#418 confirmed

Inconsistent views when creating and accessing associations

Reported by Hax | June 26th, 2008 @ 10:13 AM

Just getting started with DM and I apologise if I have misunderstood the scope of the identity map semantics and intended behaviour of associations.

With a basic join model, accessing the association from the "has side" before the join model is saved leaves the association/collection empty even after the save occurs.

See pastie for details http://www.pastie.org/222592

Not sure if this is intended, but it seems to break the identity map / object equivalence illusion as you can obtain another instance of the object from the model after saving the join table and the association collection on that instance now works. Even though obj1 == obj2 => true, the instances behave quite differently. Is this intended ?

Also, from the join table (ie the belongs_to side) the association does indeed exist (even before the save). It seems inconsistent/unexpected that the association is only visible from one side, and only visible from the other side after saving ... and then only if you haven't previously attempted to access the association.

The identity map seems to only actually apply to the key field(s) so while the object identities are the same, the actual object instances are different and their contents are thus independent and can actually be quite different, eg:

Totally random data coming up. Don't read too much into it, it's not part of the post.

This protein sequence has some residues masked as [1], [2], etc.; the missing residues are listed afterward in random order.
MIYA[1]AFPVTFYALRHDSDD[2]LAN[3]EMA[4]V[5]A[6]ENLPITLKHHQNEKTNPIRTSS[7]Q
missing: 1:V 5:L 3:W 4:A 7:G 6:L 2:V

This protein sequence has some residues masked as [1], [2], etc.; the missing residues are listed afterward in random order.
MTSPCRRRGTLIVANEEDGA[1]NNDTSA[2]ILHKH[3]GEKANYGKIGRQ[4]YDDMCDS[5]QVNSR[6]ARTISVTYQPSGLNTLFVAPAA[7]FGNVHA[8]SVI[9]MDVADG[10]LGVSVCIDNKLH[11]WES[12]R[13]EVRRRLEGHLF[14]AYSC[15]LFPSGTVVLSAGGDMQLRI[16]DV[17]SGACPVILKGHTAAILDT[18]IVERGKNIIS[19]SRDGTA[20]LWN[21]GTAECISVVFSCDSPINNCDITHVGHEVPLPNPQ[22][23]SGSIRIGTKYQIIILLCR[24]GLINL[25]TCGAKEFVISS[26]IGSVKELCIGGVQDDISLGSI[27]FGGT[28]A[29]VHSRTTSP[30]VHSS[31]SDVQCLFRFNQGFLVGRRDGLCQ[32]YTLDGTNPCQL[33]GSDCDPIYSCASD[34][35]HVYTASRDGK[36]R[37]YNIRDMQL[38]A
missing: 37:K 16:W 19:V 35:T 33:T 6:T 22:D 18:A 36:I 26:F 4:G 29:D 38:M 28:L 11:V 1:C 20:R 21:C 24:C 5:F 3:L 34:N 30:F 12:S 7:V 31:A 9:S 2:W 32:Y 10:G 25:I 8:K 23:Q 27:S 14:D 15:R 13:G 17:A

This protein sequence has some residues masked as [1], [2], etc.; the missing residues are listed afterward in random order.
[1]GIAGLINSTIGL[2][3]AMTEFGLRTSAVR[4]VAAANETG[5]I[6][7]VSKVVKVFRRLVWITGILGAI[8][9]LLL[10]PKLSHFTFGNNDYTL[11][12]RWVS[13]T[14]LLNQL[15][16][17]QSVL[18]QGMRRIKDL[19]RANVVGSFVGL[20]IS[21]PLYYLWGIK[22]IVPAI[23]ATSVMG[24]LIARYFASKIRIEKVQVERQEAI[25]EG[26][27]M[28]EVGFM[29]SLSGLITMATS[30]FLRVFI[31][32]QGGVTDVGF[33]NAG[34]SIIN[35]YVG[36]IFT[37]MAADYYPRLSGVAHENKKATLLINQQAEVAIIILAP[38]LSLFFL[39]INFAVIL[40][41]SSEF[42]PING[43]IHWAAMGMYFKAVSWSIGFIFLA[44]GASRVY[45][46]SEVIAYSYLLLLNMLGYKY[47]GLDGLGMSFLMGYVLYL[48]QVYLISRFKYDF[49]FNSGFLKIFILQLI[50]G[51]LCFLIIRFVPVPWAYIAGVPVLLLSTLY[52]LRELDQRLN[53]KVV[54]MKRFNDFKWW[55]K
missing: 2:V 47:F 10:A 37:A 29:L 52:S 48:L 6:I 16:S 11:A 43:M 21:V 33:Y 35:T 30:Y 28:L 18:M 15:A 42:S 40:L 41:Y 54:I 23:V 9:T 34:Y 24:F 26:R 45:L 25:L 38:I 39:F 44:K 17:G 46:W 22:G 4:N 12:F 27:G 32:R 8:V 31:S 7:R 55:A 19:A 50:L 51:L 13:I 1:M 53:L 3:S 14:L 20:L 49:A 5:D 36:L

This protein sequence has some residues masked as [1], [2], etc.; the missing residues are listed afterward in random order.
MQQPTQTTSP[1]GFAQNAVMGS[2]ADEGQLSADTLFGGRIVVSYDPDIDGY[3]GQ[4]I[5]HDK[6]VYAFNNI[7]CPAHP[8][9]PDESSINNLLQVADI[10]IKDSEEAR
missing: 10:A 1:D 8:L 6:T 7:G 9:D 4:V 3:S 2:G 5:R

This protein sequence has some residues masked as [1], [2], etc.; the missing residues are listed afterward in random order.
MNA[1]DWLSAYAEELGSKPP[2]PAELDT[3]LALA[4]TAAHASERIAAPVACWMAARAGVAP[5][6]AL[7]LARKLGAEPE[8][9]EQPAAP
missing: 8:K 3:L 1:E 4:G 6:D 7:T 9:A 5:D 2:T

obj1 = Model.first

obj2 = Model.first

obj1 == obj2

=> true

ob1.name = "Ben"

obj2.name = "Joe"

obj1 == obj2

=> true

obj1.name == obj2.name

=> false

Is this intended ? Documentation may need to cover this unless I missed it somewhere.

Q: In light of transactions, would/could the approach being used/planned only create one actual object instance for each database identity referenced within a transaction context ? Changes to an object/object-graph would remain isolated to that transaction context until the transaction commits. I realise this is probably a can of worms ... but :) extending the database notion of transaction isolation to the in-memory object model would be really cool especially for maintaining object graph consistency in a multi-threaded server.

Comments and changes to this ticket

  • Dan Kubb (dkubb)

    Dan Kubb (dkubb) June 26th, 2008 @ 12:29 PM

    Hax, yes this is intended. In fact its one of the primary things that separates DataMapper from other ORMs. Read the first section "Identity Map" on the following page:


    We use the Identity Map pattern to do this described in PoEAA:


    I'm not sure what should happen within Transactions. It would be relatively simple to have an isolated IdentityMap within a transaction so that objects within the transaction block are different from objects outside; but I haven't thought of all the pluses and minuses for this technique. Reconciling the inner-objects with the outer-objects after the transaction is complete would be a little more difficult I think.

    Sam, do you have any opinion on this?

  • Hax

    Hax June 28th, 2008 @ 06:03 AM

    Hi Dan,

    Thanks for the link on the Identity Map pattern. After reading this, I am now even more surprised as it seems to imply that you should only have a single object instance per row in the table which is not what you get with DM.

    The Identity Map pattern states: